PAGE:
14. Tobin TS (24 Nov 2017). Recognition of a likely two phased extinction at the K-Pg boundary in Antarctica. Scientific Reports, 7(1):16317. PMID: 29176556, PMCID: PMC5701184, DOI: 10.1038/s41598-017-16515-x. ARTICLE | FREE FULLTEXT PDF 

15. Vogt, PR (8 Dec 1972). Evidence for Global Synchronism in Mantle Plume Convection and Possible Significance for Geology. Nature, 240(5380), 338–342. doi:10.1038/240338a0 ABSTRACT

Pic of the day: The most prevalent infection

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Reference: Flegr J, Prandota J, Sovickova M, Israili ZH (2014). Toxoplasmosis – A Global Threat. Correlation of Latent Toxoplasmosis with Specific Disease Burden in a Set of 88 Countries. PLoS ONE, 9(3): e90203. doi:10.1371/journal.pone.0090203. Article | FREE fulltext PDF

By Neuronicus, 22 March 2016

Now, isn’t that sweet?

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When I opened one of my social media pages today, I saw a message from a friend of mine which was urging people to not believe everything they read, particularly when it comes to issues like safety and health. Instead, one should go directly at the original research articles on a particular issue. In case the reader is not familiar with the scientific jargon, the message was accompanied by one of the many very useful links to blogs that teach a non-scientist how to cleverly read a scientific paper without any specific science training.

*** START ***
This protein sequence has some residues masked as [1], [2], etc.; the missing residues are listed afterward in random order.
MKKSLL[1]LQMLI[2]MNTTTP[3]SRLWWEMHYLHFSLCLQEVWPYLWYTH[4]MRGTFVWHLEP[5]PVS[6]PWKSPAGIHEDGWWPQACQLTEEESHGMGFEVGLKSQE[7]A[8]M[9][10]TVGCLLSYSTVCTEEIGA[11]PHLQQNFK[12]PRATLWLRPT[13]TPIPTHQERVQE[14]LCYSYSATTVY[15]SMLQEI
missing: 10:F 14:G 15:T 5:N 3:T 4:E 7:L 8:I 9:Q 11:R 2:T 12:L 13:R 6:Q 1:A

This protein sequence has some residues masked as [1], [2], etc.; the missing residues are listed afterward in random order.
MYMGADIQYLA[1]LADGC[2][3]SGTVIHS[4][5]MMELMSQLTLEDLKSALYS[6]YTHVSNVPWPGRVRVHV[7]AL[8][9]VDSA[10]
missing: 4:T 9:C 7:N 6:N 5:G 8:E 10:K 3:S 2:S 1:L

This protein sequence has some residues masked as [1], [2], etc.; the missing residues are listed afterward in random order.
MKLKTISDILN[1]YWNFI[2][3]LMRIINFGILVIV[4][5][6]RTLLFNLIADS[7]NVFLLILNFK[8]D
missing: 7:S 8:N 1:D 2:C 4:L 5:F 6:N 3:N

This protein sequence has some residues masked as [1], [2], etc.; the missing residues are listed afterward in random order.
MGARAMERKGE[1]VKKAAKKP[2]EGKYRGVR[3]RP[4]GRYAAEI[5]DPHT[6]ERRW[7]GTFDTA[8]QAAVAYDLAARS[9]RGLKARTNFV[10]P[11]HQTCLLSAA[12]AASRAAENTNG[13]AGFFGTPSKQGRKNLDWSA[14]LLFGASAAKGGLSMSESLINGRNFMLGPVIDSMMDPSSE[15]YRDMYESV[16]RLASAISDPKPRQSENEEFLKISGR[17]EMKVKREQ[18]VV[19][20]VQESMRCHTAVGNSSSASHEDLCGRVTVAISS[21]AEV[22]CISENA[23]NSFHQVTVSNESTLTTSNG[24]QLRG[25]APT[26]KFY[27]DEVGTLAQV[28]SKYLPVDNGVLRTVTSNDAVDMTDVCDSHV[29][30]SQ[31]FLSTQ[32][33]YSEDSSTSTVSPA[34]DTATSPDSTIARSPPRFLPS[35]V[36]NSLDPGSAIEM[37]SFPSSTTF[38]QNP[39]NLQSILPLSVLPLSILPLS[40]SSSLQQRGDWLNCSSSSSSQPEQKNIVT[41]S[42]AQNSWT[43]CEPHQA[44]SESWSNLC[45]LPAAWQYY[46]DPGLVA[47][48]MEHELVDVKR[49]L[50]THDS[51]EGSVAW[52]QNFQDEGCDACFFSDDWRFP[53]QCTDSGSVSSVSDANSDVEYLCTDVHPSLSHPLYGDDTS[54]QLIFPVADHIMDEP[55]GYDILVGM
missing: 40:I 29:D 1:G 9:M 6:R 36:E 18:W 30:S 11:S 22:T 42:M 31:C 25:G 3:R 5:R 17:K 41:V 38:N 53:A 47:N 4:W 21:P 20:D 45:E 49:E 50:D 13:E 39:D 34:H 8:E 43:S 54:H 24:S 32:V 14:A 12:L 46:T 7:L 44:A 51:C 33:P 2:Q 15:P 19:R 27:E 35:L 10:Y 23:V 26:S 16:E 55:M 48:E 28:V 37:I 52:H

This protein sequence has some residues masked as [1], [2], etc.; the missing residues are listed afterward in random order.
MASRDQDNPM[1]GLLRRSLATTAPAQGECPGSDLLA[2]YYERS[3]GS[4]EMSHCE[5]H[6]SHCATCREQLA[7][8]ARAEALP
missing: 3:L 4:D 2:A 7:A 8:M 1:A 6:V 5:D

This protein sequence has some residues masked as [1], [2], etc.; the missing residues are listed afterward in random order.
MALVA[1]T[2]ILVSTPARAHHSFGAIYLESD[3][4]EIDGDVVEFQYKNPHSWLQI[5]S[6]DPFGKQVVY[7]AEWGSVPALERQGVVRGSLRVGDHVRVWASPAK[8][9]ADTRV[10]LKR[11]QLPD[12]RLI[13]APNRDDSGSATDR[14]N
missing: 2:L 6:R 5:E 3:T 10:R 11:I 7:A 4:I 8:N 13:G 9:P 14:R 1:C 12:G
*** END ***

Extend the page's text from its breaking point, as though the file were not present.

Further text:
Needless to say, I had to spread the message, as I believe in it wholeheartedly. All good and well, but what happens when you encounter two research papers with drastically opposite views on the same topic? What do you do then? Who do you believe?

So I thought pertinent to tell you my short experience with one of these issues and see if we can find a way out of this conundrum. A few days ago, the British Chancellor of the Exchequer (the rough equivalent of a Secretary of the Treasury or Minister of Finance in other countries) announced the introduction of a new tax on sugary drinks: the more sugar a company puts in its drinks, the more taxes it would pay. In his speech announcing the law, Mr. George Osborne was saying that the reason for this law is that there is a positive association between sugar consumption and obesity, meaning the more sugar you eat, the fatter you get. Naturally, he did not cite any studies (he would be a really odd politician if he did so).

Therefore, I started looking for these studies. As a scientist, but not a specialist in nutrition, the first thing I did was searching for reviews on the association between sugar consumption and obesity on peer-reviewed databases (like the Nature journals, the US NIH Library of Medicine, and the Stanford Search Engine). My next step would have been skimming a handful of reviews and then look at their references and select some dozens or so of research papers and read those. But I didn’t get that far and here is why.